In 1676 the rector returned that there were 139 inhabitants in the parish of age to take the sacrament; there were no papists but there were no less than 17 others who either flatly declined to attend communion or wholly absented themselves on those days when required by law to communicate. He was buried at Rempstone, 16 August 1689.

Thomas Boyer was followed by George Goodman who was instituted in 1669 and buried at Rempstone on 2 August 1695. His gravestone which had been removed from the church burial-ground was later discovered in the village and is now fixed to the wall of the new church.

John Bellamy’s patron at his institution in September 1695 was Elizabeth Armstrong. In 1697 he bought the advowson of the church from the heiresses of Gabriel Armstrong for £400 and then sold it to Dr James Johnson the master of Sidney Sussex College, Cambridge for £260 in 1703. He resigned by 1702, the last time that his signature occurs in the parish registers, and as John Bellamy Esquire he became patron of the next rector, Robert Marsden BD, who was instituted on 28 August 1702 and whose monument and long epitaph giving details of his life still stands in the old grave yard. Robert Marsden was born 2 July 1668 and baptised at Walton, Liverpool. On 12 October 1683 he was admitted as a sizar at Jesus College, Cambridge and matriculated in 1684, scholar 1686, BA 1687-8, MA 1691 and BD 1700 becoming a fellow of the college from 1693-1703. In August 1692 he was ordained priest at Norwich and two years later was vicar of St Clements, Cambridge, 1694. He became prebendary of Southwell, 1713-48 and archdeacon of Nottingham, 1716-48. He died 24 August 1748.

Robert Marsden gave a close in Rempstone called Little Grange to his successors, rectors here, forever under the obligation of paying yearly on or about St Thomas’s Day, (21 December), 50 shillings to 6, 8 or 10 of the most needy inhabitants, always including amongst that number the parish clerk and the teacher of the church catechism.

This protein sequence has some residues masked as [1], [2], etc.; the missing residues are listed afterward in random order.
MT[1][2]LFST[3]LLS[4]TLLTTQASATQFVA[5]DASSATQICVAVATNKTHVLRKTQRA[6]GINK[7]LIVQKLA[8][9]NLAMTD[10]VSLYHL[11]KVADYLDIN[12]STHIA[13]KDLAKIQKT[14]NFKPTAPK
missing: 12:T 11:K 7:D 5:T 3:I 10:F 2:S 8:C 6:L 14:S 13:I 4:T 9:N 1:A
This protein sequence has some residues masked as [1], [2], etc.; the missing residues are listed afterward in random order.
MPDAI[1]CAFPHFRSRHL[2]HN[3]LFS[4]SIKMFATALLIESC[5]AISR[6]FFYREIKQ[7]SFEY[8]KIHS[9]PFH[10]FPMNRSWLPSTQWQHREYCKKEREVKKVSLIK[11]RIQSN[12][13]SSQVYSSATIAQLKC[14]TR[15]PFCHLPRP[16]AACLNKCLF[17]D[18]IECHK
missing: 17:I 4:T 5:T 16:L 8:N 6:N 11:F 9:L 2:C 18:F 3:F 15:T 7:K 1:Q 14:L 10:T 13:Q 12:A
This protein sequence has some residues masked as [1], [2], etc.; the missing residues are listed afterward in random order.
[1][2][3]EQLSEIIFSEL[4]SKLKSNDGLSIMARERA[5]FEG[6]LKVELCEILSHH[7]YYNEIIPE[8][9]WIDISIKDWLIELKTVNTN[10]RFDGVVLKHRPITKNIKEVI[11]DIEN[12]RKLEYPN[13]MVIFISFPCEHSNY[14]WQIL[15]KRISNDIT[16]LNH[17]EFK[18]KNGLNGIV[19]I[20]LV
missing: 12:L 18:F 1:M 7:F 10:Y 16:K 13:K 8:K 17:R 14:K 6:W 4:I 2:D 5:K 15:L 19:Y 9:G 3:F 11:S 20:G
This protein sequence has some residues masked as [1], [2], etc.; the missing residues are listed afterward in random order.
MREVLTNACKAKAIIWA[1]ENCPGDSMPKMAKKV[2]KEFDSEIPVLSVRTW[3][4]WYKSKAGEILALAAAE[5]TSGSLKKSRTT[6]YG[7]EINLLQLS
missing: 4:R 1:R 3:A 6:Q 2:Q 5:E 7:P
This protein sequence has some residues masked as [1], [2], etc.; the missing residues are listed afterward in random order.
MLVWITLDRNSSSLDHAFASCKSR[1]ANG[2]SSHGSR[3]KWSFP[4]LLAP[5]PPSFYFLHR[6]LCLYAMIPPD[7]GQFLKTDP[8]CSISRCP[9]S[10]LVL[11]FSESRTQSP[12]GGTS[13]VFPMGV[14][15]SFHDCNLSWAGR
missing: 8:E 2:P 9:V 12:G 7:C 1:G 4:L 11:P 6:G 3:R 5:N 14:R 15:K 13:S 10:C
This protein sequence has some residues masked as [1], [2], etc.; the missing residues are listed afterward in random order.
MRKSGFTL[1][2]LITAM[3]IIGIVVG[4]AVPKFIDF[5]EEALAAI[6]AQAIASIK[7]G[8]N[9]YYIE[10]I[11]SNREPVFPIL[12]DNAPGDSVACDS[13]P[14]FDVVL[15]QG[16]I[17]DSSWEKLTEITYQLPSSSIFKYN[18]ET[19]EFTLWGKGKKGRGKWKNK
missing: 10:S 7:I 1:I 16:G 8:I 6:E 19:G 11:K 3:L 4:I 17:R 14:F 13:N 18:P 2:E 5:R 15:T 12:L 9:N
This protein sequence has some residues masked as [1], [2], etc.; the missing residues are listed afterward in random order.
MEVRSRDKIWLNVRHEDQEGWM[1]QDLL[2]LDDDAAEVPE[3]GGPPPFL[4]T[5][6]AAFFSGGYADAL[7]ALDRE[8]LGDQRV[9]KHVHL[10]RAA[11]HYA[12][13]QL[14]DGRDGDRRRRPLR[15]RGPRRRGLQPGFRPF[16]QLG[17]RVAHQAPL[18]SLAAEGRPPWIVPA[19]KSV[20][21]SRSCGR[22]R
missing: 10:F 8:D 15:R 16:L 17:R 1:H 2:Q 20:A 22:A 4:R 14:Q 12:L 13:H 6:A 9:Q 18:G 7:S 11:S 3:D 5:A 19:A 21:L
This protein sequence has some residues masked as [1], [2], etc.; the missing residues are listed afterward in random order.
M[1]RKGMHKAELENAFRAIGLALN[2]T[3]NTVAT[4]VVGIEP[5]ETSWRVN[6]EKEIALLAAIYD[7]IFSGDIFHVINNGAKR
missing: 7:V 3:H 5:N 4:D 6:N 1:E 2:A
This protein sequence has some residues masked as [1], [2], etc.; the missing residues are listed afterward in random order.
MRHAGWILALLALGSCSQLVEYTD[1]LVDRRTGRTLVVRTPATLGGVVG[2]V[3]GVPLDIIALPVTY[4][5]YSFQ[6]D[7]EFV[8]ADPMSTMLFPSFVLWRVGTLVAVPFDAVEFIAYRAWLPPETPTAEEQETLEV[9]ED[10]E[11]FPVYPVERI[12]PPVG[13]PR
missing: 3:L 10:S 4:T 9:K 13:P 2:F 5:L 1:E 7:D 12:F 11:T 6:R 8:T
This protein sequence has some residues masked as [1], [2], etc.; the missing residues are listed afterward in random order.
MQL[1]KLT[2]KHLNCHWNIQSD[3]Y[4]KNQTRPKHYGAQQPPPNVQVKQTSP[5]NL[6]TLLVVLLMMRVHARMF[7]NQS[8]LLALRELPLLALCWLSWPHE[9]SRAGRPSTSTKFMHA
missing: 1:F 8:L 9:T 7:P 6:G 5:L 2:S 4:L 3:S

Edward Bell was instituted in February 1748. His patron was the Master of Sidney Sussex College. Terriers were submitted in 1759, 1764 and 1770 just prior to the demolition of his church. These were signed by the rector and churchwardens and a few residents. In 1764 the surplice fees for marriage with licence was 5/- and without a licence, 2/6d. A churching and burial were each 4d.

In the 1764 inventory the rector wrote:

‘... Belonging to the church are three bells, two common prayer books, a book of homilies, two register books, one surplice, a carpet, a pulpit cloth, a communion table cloth, a napkin, a cushion for the pulpit a silver chalice marked Rempstone 1732, a flagon and two plates, a bier and ladder ... The clerks wages are a peck of barley for every yard of land, a penny each farmer and two pence from each cottager yearly. The church yard is fenced with a hedge which is maintained by the parish.’

In the 1770 terrier it was stated that the parish was charged with the repair of the church and churchyard fence and the rector with the repair of the chancel. This charge may have influenced the design of the new church which has an apse in place of the chancel. The clerk was appointed by the rector. His wages were 58 pecks of barley paid by the farmers and 58 at 2d at Easter for every cottager and 1d for burial and marriages with banns and 2s 6d with licence. In the church were three useless bells.

Shortly afterwards the church was dismantled and the materials used in building the new church of All Saints in which the rector continued to minister.